In response to the Augar review published today, David Hughes, Chief Executive of the Association of Colleges, said:
“Whoever becomes Prime Minister has a tough task ahead with widening skills gaps and stagnating social mobility. The recommendations in this report tackle both head on and should be a priority from day one in the job.
For too long, we’ve had a system that works for half the population whilst neglecting the other half. We live in a country with 9 million adults with poor basic skills, even more lacking strong digital literacy, skills gaps widening particularly in intermediate skills, employers struggling to recruit in many roles and enormous demand for tech experts to help reap the benefits of digital transformation. Our education and training system is not delivering to meet these needs now, so changes and fairer investment are vital.
We must not let this report be diminished to just a debate about tuition fees. It is more important than that. Universities are vitally important, but many people seem to need reminding that they are not the only part of the post-18 education and training system. In fact, more than half of the population have never been and never will go to university. Their education and life chances have been ignored for far too long.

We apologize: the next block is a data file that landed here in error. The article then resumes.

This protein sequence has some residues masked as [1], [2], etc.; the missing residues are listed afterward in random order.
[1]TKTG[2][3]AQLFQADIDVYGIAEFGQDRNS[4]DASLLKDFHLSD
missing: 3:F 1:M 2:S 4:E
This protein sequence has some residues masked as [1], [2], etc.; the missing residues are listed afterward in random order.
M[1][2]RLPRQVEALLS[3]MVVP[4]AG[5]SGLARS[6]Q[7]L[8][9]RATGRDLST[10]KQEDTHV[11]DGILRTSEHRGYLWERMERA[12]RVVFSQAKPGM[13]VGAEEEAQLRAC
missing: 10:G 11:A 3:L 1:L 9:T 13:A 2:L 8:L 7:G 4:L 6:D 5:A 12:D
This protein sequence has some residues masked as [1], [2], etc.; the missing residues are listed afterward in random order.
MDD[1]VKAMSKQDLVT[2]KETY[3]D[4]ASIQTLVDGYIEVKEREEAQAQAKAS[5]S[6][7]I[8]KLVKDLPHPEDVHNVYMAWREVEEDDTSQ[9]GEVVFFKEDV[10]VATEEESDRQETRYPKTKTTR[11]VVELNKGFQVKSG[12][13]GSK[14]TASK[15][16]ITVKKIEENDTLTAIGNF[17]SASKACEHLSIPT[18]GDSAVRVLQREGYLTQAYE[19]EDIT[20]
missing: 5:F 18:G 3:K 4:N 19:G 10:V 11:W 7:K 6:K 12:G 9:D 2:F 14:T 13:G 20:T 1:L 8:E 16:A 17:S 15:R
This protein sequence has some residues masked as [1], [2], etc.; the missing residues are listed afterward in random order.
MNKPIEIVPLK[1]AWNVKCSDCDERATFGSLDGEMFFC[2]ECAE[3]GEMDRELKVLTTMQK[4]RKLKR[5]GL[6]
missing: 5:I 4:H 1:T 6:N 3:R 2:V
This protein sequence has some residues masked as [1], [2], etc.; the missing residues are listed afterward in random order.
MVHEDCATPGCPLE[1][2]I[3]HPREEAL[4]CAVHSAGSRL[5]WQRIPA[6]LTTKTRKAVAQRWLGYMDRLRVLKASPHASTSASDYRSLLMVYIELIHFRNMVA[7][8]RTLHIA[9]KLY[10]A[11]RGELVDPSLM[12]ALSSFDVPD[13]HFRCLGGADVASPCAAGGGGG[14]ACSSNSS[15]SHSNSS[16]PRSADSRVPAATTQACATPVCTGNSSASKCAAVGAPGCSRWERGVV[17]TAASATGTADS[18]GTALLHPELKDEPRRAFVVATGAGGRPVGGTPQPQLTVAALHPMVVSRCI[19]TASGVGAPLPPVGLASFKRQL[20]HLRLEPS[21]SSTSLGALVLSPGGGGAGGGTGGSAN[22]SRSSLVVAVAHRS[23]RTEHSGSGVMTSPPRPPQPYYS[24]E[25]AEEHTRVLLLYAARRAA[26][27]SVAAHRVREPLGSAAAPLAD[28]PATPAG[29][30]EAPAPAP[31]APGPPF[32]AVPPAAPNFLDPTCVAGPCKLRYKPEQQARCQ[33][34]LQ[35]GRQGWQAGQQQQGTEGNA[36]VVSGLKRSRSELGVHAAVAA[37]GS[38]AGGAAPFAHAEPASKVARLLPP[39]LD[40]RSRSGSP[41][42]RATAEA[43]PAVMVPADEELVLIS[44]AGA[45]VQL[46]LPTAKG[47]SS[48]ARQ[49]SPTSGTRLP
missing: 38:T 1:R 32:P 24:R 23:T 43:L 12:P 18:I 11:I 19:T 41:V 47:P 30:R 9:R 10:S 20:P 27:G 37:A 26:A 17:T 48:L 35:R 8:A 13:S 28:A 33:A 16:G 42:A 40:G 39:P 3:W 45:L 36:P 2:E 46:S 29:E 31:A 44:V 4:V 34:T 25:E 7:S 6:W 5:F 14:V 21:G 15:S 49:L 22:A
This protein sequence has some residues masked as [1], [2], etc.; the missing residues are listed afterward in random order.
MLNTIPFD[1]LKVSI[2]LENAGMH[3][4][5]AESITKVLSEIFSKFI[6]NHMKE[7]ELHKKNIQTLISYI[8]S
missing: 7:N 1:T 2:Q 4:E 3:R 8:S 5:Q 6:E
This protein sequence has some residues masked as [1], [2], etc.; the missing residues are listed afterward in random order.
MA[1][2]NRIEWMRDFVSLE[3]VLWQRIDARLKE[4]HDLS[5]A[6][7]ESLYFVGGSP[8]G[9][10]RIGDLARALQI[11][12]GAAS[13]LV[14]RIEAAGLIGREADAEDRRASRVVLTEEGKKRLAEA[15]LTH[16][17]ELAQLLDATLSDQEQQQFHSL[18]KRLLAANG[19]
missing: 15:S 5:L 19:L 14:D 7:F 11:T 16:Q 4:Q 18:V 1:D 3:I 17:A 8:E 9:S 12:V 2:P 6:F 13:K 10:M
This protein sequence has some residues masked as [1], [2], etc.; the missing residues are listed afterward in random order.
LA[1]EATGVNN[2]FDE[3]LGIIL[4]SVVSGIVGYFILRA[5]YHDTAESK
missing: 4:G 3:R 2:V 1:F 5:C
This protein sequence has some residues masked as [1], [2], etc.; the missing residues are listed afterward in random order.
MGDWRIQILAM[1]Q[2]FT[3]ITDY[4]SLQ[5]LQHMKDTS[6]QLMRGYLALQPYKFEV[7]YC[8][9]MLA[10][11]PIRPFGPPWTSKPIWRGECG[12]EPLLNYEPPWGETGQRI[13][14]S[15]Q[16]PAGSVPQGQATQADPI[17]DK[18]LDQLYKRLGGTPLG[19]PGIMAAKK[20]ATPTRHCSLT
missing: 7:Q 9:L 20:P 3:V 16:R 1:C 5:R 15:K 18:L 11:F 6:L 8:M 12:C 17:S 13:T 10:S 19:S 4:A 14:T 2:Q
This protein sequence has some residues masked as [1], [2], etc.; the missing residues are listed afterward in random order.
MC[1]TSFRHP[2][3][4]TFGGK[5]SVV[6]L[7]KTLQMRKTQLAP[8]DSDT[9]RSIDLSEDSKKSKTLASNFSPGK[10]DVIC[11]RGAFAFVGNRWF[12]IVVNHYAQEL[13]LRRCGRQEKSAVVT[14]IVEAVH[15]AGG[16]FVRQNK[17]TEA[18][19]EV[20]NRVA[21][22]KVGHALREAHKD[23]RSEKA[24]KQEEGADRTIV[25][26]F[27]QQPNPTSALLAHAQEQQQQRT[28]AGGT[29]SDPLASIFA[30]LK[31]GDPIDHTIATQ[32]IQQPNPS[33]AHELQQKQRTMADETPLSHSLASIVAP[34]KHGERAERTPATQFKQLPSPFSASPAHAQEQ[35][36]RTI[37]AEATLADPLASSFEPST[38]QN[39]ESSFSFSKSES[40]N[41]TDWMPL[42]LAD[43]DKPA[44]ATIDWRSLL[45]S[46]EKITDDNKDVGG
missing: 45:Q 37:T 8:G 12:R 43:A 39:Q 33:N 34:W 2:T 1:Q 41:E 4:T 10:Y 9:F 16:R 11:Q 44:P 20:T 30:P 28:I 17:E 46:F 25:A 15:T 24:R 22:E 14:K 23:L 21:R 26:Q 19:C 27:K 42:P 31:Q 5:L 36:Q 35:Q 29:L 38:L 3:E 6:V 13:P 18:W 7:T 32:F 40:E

Few jobs will be unchanged from technology and very few people will be able to thrive without frequent opportunities to learn, train and pick up new skills. Focusing only on universities and tuition fees does not do justice to those challenges, nor recognise the opportunities we have as a country if we get this right.
The Post-18 Review report attempts to balance the needs, aspirations and opportunities for every adult and proposes meaningful changes across universities, colleges and skills which are vital to set the country up for the future – including welcome recognition for the vital role of further education colleges, a boost to intermediate level skills funding and new rights for all adults to be able to get the support they need to progress in learning.
We need a diverse and thriving post-18 education sector, led by universities and colleges, working closely with employers and communities. The post-18 review report helps us start building that system and supporting everyone throughout their lives."